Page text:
Thursday Morning Ramblings

I’m a misfit, always have been.  I’m equal parts dreamer, pragmatist, gypsy, homebody, mischief maker, and father.  I’m just as happy working on the land covered in mud as I am promoting books at a convention.  My musical tastes range from Concrete Blonde to Merle Haggard to Art Tatum.  I’ve never felt at home anywhere except with my children, and when I love, I love with all I am.  I’m laid-back and easy going, until something pisses me off, and then you’ll see my Scots-Irish heritage.  I’m thick-skinned and sensitive, prideful and humble, stubborn and reserved, all stuffed inside one hard head and tender heart.  Some days, it’s exhausting just living with all these complexities.

I’ve paid my dues and been through my fair share of adversity.  I don’t want anyone’s pity, but sometimes, I damn sure could use a hug.  I’m trying desperately hard not to grow bitter and cold because I’d rather learn and grow, but each time life knocks me down, that gets a little harder.  I’ve nearly given up on finding my partner but don’t want my love to wither away.  I’m perfectly capable of caring for myself and don’t need anyone to do anything for me, but it would be so nice to have someone to share things with.  That said, right now, I can’t even imagine having another committed relationship because I have too much healing to do.

Sitting here at 39, mulling these thoughts, I’m equally hopeful and terrified.  My writing career seems finally to be gaining some traction, and the foundation of my platform is solid, so for the first time in many years, I sense real progress in my career.  I’m also hopeful that I’m on the right path to heal my wounds.  Living alone, focusing on work, and taking time to sort through myself is the right step, but I’m terrified of never getting there, of waking up 20 years from now used up and alone.  Maybe that fear is just a product of the pain I feel today, but that doesn’t make it any less real.

On Saturday, I was on a panel called “The Writing Life,” and we discussed the day in, day out of crafting stories, but we didn’t discuss this side.  The complexities of personality and sacrifices of personal life it takes to be a professional novelist.  Some people are lucky enough to have a supportive partner with them on their journey, so their experience is different from mine, but I know that what makes me a writer is also what makes me hard to live with sometimes.  There’s a great line from the song “Nowhere Road” by Steve Earle and Reno King about being a musician, but I think it applies equally to any art:  “But there’s a toll to pay / so if you’re going / the keeper of the gate is blind / so you best be prepared to pay.”  That pretty well sums up my feelings on where I am in my life today.  I’ve chosen this road and am paying the toll to get across.  While I wouldn’t change anything, some days I question whether the sacrifices will ever be worth it.  But like I said at the beginning, I’m a misfit.  This is who and what I am, so either accept me as I am or don’t waste my time.

18 thoughts on “Thursday Morning Ramblings”

  1. You’re a mercurial artistic type. It happens.

    I, on the other hand, am pretty laid back. The way I was at Con Nooga is pretty much how I am. Maybe not quite so tired all the time, but pretty much like that.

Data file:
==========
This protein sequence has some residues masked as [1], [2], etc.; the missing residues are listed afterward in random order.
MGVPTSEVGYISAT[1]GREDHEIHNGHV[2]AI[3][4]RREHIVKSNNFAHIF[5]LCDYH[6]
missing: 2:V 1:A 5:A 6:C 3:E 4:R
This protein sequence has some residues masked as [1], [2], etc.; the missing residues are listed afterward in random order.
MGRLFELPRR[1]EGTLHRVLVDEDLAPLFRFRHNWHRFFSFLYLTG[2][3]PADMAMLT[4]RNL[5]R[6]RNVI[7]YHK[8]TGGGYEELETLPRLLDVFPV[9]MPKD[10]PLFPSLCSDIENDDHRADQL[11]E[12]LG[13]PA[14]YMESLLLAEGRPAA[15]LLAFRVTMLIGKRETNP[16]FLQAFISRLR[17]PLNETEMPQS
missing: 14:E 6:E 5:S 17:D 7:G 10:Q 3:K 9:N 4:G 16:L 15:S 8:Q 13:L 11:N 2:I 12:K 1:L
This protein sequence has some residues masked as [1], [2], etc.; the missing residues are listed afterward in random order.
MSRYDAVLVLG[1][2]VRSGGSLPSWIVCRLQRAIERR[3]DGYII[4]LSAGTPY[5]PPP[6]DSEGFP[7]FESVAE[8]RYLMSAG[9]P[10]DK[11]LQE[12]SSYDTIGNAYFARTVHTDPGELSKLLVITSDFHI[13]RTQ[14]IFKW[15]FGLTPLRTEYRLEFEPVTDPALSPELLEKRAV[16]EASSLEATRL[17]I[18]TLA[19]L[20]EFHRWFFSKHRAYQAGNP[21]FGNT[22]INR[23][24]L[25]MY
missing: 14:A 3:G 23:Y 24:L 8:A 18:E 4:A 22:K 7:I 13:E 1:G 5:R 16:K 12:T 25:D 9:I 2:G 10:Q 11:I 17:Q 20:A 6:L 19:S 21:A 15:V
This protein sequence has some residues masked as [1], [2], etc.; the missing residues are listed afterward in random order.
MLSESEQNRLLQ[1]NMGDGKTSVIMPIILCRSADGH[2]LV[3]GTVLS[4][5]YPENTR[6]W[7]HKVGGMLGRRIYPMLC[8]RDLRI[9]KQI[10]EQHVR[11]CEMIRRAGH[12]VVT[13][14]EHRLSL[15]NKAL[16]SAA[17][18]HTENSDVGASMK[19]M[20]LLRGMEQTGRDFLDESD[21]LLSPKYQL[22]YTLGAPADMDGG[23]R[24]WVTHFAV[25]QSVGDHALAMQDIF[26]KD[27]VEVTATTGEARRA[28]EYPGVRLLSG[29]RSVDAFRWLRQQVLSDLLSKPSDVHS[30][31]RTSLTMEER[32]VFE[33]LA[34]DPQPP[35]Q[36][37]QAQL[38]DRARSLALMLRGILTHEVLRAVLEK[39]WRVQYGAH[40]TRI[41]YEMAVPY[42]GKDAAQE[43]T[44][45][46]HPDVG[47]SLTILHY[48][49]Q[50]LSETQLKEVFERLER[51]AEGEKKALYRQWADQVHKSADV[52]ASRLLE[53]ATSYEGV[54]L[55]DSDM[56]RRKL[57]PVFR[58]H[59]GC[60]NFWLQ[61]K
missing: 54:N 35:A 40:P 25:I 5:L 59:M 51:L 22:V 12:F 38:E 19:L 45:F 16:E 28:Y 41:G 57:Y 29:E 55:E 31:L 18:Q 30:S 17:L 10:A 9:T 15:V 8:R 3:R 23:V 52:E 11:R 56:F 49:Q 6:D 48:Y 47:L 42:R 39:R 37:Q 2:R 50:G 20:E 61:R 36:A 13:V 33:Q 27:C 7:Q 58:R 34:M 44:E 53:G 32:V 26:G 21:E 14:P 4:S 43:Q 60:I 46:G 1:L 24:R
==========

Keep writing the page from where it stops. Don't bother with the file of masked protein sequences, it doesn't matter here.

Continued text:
Traction in the writing career is good though and well deserved on your part.

  2. You know interestingly enough that was a question that I had in the back of my head for that exact panel. How does writing interfere with relationships whether they be with friends, family or a partner? It’s a question I think a lot of people don’t think about.

  3. I hear you. Sometimes I think there’s a reason writers are always depicted as neurotic alcoholics. It can be a lonely business, I mean lets face it, not many understand us.

    However, trying to shoot for a ‘glass half full’ outlook, I think it’s better to be alone than surrounded by unsupportive, eye rolling, haters.

    But that’s just me. I try to find other writers in my area to get together with, although it’s not the same as having a live-in supportive partner, it’s better than nothing.

  4. Are you sure we aren’t related? I could swear you’re describing me….

    My ex didn’t know I had started writing for the better part of a year. I already had the rough draft of a novel entirely done and had embarked on the long perilous road of learning how to fix all the mistakes in the damn thing. When I showed it to him, he just stared at me with this odd quizzical look. Then again, he looked at me like that regularly, as he could not comprehend me at all.

    My boyfriend IS supportive, but at the same time it has taken him awhile to get there. He understands writing doesn’t happen by itself, but he’ll still say things at times which make me feel guilty, as if writing steals me away from him. He once complained that I write a lot. I literally stared at him, and then asked, “How the hell do you think books get written?”
    Finding the balance is an on-going struggle for both of us.

    1. My ex-wife you to say that writing is my wife and she was the mistress. I don’t know if that’s entirely fair, but that was her perspective. Mari was supportive of me writing, for the most part, but she didn’t really understand and accept me for me.

    1. I need my solitude right now, man. That’s part of my healing process, to retreat into my shell and hide for a little while. That said, one day over Spring Break, we should have lunch.

  5. I love this blog, Alex! The older I get the more I realize that there are gray areas in life and that things are rarely black or white. From the conversations we’ve had I imagine that you’ll agree that one more duality to add to your list of counter traits is that generally one is as cursed as he is blessed. At least that’s how I feel most of the time!

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